This article reports from five years of qualitative research into the languages and literacies of language brokers during tutoring sessions between emergent bilingual elementary school students, their mothers, and homework mentors at an after-school program in New York City. Alvarez’s research explores the translanguaging practices (García, 2009; 2012) of participant youth language brokers who simultaneously translated and interpreted homework with adults. He examines translanguaging events during homework tutoring, documenting how practices such as language brokering develop tactical repertoires for youths communicating language arts assignments between their mothers, mentors, and peers. Emergent bilingual youth and their homework mentors at the after-school program involved Spanish-dominant mothers in English language activities, permitting mothers’ increased collaboration in their children's homework assignments. Together, families and mentors worked to pool their bilingual resources in the practices of doing monolingualized homework multilingually and with meaningful involvement.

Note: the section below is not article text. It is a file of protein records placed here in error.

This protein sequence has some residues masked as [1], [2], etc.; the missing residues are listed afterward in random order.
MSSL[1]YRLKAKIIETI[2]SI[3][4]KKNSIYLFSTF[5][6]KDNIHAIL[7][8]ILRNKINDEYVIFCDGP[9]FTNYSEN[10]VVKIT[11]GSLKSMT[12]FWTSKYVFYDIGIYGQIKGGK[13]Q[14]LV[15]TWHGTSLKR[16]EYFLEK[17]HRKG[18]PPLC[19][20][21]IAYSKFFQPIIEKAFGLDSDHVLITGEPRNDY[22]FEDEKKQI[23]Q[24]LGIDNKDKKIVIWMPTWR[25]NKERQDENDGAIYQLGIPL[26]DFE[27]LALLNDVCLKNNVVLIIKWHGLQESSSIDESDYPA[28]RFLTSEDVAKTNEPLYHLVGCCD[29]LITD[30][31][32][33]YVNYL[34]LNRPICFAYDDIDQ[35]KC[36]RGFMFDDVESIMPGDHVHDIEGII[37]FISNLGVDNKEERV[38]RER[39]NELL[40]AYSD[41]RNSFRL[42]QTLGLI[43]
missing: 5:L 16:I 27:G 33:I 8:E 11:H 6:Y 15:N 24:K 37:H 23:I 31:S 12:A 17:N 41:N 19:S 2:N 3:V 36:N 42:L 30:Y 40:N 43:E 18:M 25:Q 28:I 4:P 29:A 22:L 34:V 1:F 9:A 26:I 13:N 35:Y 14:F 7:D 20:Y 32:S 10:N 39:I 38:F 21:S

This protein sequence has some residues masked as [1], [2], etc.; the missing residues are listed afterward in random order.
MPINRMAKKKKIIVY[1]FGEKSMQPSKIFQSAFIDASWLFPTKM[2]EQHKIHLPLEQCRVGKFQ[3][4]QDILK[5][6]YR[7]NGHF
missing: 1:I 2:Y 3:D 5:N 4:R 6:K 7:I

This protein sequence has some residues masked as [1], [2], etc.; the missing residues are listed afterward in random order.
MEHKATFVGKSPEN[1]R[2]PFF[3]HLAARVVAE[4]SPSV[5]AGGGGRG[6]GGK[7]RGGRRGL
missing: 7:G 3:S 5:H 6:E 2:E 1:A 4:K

Keywords: bilingualism, family, homework, language brokering, mentorship, translanguaging